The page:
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Your Bot is Only as Smart as its Teacher

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Last week I had the opportunity to attend the Intelligent Automation Exchange in Miami.  It was an interesting event with speakers from Google, BD, Mars, Uber, all whom you would expect to have much to say about the topic of Artificial Intelligence (AI) and Machine Learning (ML).

The day started with Cassie Kozyrkov, Chief Decision Scientist for Google. She was quick to point out two very basic facts about AI and Machine Learning that are often misunderstood or overlooked.

1. You cannot remove humans from AI OR ML. 

Many feel that the onset of automation, AI, and ML will displace many humans.  However, people really are at the center of those initiatives.  You must remember that the objectives, datasets, tests, and constraints of the systems are all set by humans.  Technology is only an echo of the wishes of the one that built it.  It is important to dream but dream responsibly. 

Which brings us to her second point:

2. AI & ML are merely students.  If they fail, it is not the fault of the machine but the teacher.

The data we provide must be unbiased.  To achieve that, we need to ensure that our data comes from a diverse set of sources.  If the student learns from a single book from a single author, all the views and understanding of the student will be shaped, for better or for worst, by that author’s views.  The data you present should come from and be validated by multiple sources. 

All of this however is jumping “waaaay” ahead.  It is important to note before you get to this point you must first identify what you want to automate.  Before you can do that, you have to know what you want the automation to accomplish.  To do that, you need to understand how the process is supposed to work.  The same rule Cassie applied to your data is also valid of your process.  If you only capture your process from a single point of view, it is not likely to fully represent what is truly happening or how things really work.  You must engage with individuals at all levels of the process to ensure your data is valid and unbiased.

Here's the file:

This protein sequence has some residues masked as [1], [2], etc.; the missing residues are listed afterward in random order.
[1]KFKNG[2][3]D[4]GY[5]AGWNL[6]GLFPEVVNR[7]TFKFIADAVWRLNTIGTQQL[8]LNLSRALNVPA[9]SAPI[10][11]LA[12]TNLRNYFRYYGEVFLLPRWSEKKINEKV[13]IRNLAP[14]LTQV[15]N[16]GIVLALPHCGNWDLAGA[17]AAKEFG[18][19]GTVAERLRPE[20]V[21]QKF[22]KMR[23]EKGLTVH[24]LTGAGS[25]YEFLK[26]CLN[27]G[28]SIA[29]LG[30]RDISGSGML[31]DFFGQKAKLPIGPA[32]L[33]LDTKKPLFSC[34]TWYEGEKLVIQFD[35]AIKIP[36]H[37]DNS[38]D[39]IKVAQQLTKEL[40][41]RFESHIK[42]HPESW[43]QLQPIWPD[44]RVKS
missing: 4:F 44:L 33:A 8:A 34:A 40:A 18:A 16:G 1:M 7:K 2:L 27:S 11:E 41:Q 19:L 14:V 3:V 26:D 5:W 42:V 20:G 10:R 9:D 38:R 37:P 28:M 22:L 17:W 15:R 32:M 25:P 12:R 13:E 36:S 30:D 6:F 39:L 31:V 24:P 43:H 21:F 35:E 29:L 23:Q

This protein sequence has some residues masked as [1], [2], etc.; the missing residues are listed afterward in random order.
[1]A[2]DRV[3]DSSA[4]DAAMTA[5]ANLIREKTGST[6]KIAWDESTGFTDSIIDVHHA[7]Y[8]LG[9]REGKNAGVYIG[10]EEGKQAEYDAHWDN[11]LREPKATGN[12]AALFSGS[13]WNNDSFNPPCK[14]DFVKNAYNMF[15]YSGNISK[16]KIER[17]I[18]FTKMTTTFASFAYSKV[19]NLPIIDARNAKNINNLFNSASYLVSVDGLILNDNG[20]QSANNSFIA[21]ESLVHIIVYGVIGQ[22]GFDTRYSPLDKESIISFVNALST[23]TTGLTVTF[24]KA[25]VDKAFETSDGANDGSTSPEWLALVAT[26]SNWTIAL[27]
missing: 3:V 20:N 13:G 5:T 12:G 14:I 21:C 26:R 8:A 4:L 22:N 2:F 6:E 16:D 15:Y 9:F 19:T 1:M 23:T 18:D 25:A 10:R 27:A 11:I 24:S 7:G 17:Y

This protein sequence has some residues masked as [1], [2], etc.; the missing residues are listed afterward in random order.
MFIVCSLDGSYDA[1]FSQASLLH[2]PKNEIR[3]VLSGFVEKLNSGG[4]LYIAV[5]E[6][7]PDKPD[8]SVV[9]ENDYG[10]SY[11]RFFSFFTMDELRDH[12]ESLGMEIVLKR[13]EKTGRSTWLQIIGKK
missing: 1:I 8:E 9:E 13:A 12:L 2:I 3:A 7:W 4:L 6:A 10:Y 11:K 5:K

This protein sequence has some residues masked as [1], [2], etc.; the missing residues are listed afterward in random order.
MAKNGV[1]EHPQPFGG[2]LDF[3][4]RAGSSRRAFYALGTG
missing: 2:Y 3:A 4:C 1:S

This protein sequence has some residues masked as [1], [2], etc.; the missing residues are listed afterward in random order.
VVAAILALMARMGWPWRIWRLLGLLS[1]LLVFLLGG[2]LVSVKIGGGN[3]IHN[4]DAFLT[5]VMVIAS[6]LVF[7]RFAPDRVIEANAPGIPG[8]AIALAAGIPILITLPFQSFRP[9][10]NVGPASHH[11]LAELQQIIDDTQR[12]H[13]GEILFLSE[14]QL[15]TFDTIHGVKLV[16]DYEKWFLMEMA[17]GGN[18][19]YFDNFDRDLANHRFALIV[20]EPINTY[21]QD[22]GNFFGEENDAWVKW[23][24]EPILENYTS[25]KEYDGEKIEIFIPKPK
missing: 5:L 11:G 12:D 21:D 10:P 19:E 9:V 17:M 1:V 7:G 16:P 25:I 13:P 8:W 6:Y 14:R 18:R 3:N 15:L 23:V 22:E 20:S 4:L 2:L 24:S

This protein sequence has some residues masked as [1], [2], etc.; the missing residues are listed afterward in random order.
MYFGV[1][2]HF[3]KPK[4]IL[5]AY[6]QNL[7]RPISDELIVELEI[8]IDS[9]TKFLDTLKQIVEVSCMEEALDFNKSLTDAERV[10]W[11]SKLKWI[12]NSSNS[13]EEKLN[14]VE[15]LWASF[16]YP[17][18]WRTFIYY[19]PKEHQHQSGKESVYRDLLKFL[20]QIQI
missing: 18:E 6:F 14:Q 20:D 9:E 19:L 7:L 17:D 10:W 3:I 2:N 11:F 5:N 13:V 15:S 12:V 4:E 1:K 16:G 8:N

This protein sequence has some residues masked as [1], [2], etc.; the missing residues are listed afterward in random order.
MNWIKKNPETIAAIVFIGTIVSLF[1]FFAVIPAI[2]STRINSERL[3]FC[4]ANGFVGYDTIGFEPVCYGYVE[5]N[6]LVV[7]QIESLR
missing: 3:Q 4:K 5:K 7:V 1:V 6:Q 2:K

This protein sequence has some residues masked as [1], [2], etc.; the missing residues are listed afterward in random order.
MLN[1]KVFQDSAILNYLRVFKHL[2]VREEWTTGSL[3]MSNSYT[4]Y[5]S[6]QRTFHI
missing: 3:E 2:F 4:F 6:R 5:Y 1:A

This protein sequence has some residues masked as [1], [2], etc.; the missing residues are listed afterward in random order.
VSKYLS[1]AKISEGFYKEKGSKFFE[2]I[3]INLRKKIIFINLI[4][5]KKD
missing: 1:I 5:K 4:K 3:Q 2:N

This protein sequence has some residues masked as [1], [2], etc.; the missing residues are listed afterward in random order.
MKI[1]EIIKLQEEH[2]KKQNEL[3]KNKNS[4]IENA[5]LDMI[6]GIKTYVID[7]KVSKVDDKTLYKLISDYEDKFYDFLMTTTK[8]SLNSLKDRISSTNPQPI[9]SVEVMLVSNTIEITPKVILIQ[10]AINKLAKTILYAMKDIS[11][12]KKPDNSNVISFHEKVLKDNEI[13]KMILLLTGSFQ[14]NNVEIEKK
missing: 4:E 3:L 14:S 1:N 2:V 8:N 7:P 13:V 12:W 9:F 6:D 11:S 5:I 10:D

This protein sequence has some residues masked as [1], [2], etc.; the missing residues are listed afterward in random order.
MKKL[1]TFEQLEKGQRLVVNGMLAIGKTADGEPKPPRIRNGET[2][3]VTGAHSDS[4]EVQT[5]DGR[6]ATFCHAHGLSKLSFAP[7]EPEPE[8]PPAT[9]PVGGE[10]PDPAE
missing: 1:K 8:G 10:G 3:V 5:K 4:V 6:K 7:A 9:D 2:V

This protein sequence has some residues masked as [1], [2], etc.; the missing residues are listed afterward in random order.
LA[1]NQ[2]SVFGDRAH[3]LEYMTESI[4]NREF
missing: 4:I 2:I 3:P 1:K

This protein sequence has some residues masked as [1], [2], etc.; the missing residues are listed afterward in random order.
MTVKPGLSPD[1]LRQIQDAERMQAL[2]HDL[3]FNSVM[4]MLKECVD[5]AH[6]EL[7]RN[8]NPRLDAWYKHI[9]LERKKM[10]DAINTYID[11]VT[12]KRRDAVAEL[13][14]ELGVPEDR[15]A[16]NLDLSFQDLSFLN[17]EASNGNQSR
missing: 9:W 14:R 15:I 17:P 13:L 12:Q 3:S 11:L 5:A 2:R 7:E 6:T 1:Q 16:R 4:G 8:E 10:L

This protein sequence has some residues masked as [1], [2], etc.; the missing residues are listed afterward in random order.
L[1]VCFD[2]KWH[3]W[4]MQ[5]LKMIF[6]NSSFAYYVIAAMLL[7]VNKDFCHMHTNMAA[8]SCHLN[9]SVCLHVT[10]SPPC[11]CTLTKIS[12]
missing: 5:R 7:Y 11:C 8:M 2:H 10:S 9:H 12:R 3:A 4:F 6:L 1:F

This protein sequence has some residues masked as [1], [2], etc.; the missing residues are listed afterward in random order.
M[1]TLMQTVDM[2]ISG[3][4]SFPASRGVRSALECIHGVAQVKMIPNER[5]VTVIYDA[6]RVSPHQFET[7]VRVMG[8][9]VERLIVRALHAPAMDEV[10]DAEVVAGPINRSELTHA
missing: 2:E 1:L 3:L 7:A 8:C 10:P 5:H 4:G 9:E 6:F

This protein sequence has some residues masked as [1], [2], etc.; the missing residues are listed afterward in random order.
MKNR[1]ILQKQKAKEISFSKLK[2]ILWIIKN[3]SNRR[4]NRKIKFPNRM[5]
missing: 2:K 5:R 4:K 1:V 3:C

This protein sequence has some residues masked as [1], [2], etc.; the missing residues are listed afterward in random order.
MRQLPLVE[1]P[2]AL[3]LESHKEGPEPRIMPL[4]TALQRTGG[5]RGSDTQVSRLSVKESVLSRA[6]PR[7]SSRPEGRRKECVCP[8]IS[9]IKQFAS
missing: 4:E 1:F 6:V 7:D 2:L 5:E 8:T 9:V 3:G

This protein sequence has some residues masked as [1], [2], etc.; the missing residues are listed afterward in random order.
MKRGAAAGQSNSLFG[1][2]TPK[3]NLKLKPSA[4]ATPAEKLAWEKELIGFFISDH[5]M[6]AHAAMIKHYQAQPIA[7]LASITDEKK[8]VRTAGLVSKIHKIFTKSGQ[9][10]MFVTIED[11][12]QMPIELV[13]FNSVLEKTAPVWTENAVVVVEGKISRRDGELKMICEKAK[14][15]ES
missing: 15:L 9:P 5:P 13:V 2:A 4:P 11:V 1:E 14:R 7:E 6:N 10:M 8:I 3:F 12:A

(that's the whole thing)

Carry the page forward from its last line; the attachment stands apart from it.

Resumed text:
The ancient Chinese philosopher Laozi stated that “the journey of a thousand miles begins with a single step.”  It should be noted that the first step should probably also be in the direction you wish to go.  Automation is a journey that can at times feel like it is 1000 miles in length.  However, if you take the first steps and ensure you understand, document, and validate the process, you will be on the right path and finish with a lot less detours. 

Another misconception is that RPA, Automation, AI, and ML will solve process problems and generate revenue.  I will discuss these in more detail in my next post.

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